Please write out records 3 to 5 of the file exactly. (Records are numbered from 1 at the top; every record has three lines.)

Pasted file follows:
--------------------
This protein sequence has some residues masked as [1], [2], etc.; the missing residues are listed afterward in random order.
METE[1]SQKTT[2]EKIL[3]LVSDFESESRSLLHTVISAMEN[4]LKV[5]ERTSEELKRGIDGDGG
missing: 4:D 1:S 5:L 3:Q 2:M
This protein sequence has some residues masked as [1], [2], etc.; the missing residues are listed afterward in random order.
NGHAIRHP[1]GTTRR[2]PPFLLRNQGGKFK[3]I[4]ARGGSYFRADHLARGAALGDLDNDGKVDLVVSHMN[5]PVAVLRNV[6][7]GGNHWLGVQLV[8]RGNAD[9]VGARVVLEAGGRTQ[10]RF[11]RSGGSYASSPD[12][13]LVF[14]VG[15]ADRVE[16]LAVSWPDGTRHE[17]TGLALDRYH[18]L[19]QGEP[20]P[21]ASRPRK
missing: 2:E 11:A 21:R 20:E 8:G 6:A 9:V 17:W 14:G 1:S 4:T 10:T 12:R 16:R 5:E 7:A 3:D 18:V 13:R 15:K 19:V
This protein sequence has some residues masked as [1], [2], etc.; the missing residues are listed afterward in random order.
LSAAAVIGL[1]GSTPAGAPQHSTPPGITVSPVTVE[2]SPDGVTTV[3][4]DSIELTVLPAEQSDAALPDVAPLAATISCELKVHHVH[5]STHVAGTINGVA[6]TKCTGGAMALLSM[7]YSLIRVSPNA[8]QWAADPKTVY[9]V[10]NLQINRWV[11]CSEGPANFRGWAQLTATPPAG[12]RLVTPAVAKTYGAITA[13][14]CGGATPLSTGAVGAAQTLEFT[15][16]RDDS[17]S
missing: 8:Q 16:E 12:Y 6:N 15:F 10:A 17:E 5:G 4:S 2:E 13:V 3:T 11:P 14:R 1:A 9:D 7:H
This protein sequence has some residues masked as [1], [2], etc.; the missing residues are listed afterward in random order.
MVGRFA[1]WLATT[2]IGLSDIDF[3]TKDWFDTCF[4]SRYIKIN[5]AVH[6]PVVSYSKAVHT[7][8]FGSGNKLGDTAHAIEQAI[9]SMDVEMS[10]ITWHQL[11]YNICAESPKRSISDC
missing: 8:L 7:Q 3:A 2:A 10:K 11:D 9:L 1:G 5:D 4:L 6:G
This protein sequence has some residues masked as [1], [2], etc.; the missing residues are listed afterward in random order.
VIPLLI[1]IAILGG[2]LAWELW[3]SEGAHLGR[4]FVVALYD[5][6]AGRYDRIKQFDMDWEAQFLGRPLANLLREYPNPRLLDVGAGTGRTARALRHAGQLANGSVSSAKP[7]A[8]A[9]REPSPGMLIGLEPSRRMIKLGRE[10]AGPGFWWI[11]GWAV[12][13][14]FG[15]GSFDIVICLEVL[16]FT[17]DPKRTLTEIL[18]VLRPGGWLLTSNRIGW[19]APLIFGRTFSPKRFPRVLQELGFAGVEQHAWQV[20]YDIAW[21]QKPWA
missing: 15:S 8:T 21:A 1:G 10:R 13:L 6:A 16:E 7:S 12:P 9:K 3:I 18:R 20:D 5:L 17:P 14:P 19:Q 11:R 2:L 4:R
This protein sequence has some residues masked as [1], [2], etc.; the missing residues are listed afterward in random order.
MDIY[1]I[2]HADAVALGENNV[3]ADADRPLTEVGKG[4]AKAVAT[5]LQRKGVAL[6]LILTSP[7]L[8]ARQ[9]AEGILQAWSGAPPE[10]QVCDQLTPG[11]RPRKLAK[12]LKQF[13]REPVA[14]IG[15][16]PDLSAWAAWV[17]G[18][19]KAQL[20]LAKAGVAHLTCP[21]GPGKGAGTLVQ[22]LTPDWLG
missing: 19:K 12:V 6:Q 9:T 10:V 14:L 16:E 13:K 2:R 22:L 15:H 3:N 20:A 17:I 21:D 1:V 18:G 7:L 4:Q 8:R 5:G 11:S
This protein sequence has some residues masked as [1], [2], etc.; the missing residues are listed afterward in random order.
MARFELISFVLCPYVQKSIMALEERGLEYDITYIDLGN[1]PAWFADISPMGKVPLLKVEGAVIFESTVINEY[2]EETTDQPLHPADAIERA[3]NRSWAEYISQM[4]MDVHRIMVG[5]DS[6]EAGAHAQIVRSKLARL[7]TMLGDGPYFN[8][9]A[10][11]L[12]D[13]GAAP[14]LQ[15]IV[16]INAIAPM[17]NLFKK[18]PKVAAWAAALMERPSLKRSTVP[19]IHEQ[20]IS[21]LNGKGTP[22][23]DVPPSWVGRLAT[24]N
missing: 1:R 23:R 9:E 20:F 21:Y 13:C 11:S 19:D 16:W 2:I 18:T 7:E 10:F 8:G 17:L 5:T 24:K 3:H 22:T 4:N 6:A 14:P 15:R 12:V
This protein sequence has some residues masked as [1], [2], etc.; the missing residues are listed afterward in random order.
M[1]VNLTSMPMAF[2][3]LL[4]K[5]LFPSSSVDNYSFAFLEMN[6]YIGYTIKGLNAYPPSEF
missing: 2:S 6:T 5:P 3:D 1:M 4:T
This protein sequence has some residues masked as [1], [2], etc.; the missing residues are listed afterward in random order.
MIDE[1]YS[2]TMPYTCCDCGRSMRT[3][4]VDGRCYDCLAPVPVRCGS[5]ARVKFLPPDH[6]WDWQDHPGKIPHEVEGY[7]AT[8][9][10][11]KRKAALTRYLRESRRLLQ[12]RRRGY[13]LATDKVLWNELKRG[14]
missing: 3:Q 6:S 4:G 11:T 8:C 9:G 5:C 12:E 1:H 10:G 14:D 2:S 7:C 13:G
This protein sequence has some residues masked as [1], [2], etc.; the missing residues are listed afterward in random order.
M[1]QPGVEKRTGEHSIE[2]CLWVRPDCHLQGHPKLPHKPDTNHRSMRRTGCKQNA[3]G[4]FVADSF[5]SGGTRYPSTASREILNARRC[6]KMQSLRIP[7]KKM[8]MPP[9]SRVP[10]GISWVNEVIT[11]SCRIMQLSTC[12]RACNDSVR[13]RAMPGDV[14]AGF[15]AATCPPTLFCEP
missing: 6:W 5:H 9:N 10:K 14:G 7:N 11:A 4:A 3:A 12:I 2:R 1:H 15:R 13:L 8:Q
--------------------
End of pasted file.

This protein sequence has some residues masked as [1], [2], etc.; the missing residues are listed afterward in random order.
LSAAAVIGL[1]GSTPAGAPQHSTPPGITVSPVTVE[2]SPDGVTTV[3][4]DSIELTVLPAEQSDAALPDVAPLAATISCELKVHHVH[5]STHVAGTINGVA[6]TKCTGGAMALLSM[7]YSLIRVSPNA[8]QWAADPKTVY[9]V[10]NLQINRWV[11]CSEGPANFRGWAQLTATPPAG[12]RLVTPAVAKTYGAITA[13][14]CGGATPLSTGAVGAAQTLEFT[15][16]RDDS[17]S
missing: 8:Q 16:E 12:Y 6:N 15:F 10:A 17:E 5:G 4:S 2:E 13:V 3:T 11:P 14:R 1:A 9:D 7:H
This protein sequence has some residues masked as [1], [2], etc.; the missing residues are listed afterward in random order.
MVGRFA[1]WLATT[2]IGLSDIDF[3]TKDWFDTCF[4]SRYIKIN[5]AVH[6]PVVSYSKAVHT[7][8]FGSGNKLGDTAHAIEQAI[9]SMDVEMS[10]ITWHQL[11]YNICAESPKRSISDC
missing: 8:L 7:Q 3:A 2:A 10:K 11:D 9:L 1:G 5:D 4:L 6:G
This protein sequence has some residues masked as [1], [2], etc.; the missing residues are listed afterward in random order.
VIPLLI[1]IAILGG[2]LAWELW[3]SEGAHLGR[4]FVVALYD[5][6]AGRYDRIKQFDMDWEAQFLGRPLANLLREYPNPRLLDVGAGTGRTARALRHAGQLANGSVSSAKP[7]A[8]A[9]REPSPGMLIGLEPSRRMIKLGRE[10]AGPGFWWI[11]GWAV[12][13][14]FG[15]GSFDIVICLEVL[16]FT[17]DPKRTLTEIL[18]VLRPGGWLLTSNRIGW[19]APLIFGRTFSPKRFPRVLQELGFAGVEQHAWQV[20]YDIAW[21]QKPWA
missing: 15:S 8:T 21:A 1:G 10:R 13:L 6:A 16:E 7:S 12:P 9:K 3:I 18:R 20:D 5:L 17:P 14:P 19:Q 11:R 2:L 4:R